This case presents novel questions about the meaning of a price escalator clause in a contract to build a home. Defendant Ceran is a mass residential builder. It has developed Hidden Lake, a community of single homes, rental apartments and attached townhouses in North Brunswick, New Jersey. Plaintiffs Robert and Dinah G. Einhorn became interested, in the fall of 1978, in the purchase of one of the 220 planned townhouses. After they selected the model and options that suited them, Ceran sent them a form contract to sign. Some weeks of correspondence and discussion produced little change in contract language. One focus of the Einhorns' concern was the price escalator clause. Ceran insisted on the originally proposed language. The Einhorns eventually conceded and on December 4, 1978, signed the contract and made the required deposit. Ceran presumably executed the contract on the same day.
The agreed price for the townhouse was $78,800. Closing was to take place "on or about March 1979." There were clauses regarding possible delays in construction. The price escalator said:
This agreement is conditioned upon the ability of Seller to complete the unit at present prices for materials and labor. If Seller is at any time or for any reason, unable to complete the unit at the present prices for materials and labor, Seller shall have the option to cancel this contract upon written notice to Buyer, in which event the full deposit shall be returned to Buyer without interest and this agreement cancelled. However, the Buyer shall have the option of paying any increased costs of labor and material, and if Buyer, within ten (10) calendar days after notice of any increase in cost, agrees in writing to pay such increased costs at closing, this agreement shall continue in full force and effect.
The Einhorns' house was not ready, as promised, "on or about March 1979." On March 12, Ceran wrote to them that bad weather conditions and delays in material deliveries would prevent the scheduled closing. The letter invited them to get in touch with Ceran at the end of March or beginning of April, at
which time Ceran would be "in a better position to give [them] a more definite closing date." On June 1, a letter from the Einhorns asked Ceran for "a realistic completion date." Ceran replied in two form letters sent to them in late July in the same envelope. One, dated July 27, told the Einhorns their home should be ready between August 13 and 27 and invited them to call around August 6 for "a more definite date." The second letter was dated July 26. After calling attention to the agreed price escalator clause, the letter said:
You have the right to postpone any closing to a period of ten days after receipt of this notice. If you fail to notify the seller within the said ten days of your willingness to accept said increase, then at the expiration of the said ten days the contract shall be deemed cancelled and you will be returned the monies paid on deposit.*fn1
On August 1, the Einhorns' lawyer wrote to Ceran. In order to decide to accept or reject the increased price, he said, they needed some explanation of the increase. Ceran did not reply. On August 15, another letter requested an explanation. Ceran replied on August 21 saying only that its costs had risen 18-20% and asking if the Einhorns intended to accept the increase. They wrote again on August 23. They said they wanted to buy but could not decide whether to accept the increase without some information substantiating it. That letter was answered on August 30. Ceran said, "We regret we cannot give you a breakdown of our costs on this unit." Michael Kaplan, Ceran's president, testified at trial that he did not mean he was incapable of giving the Einhorns the information. Rather, he believed he had no duty to do so and meant that he would not do so. Further communication between the parties failed to resolve the matter. The Einhorns were prepared to tender the original price. Ceran would accept nothing less than the $8,000 increase.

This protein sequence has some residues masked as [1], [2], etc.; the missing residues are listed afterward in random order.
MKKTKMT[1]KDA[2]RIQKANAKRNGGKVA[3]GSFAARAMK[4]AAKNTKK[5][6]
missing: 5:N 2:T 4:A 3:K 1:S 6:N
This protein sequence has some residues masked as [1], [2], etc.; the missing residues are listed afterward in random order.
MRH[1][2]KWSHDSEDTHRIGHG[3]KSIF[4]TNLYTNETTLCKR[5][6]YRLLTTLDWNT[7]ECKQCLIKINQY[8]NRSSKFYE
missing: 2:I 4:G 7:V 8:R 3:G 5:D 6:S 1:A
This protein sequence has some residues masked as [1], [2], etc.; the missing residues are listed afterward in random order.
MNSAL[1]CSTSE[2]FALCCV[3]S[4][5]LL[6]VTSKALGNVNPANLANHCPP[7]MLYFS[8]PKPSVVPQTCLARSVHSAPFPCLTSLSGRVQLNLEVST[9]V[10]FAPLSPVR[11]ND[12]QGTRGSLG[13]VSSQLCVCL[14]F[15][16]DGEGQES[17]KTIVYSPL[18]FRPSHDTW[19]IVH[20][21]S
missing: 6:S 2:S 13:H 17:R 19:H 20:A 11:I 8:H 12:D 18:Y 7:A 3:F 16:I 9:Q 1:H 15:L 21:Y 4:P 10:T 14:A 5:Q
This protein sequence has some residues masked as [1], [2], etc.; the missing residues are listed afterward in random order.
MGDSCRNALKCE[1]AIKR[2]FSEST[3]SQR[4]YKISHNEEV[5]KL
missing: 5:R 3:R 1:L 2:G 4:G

Then, a meeting was arranged for October 5, at which Michael Kaplan read to the Einhorns a list of cost categories and what he said were the increases therein. He revealed neither Ceran's originally expected costs nor its allegedly greater actual costs. He gave no dates of increases or other explanation of any kind. The increases were read at the meeting from an untotalled list which Kaplan kept and produced at trial. He testified the listed increases totalled some $12,000 or $13,000. In fact, they totalled more than $16,000. Kaplan testified Ceran did not seek to pass on all of the increases but, rather, decided to absorb some of them out of its own profits.
Kaplan explained at trial how the list of increases was compiled. In early September 1978, he said, a townhouse price list was established on the foundation of then current costs of labor and materials. It was those costs that formed the baseline for the increases. They were subsequently compared with the costs Ceran actually incurred for the Einhorns' home over the ensuing 12 months and the differences tallied.*fn2 No effort was made to segregate cost increases occurring before December 4, 1978, the date the Einhorns signed the agreement, or those occurring after March 1979, when the closing was originally to take place.
After the October 5 meeting, a closing took place by order of this court. The Einhorns paid $78,800 to Ceran. They paid $8,000 to the clerk of the Superior Court subject to this decision whether the parties' agreement and their conduct legitimated the price rise demanded by Ceran. For the following reasons, I ...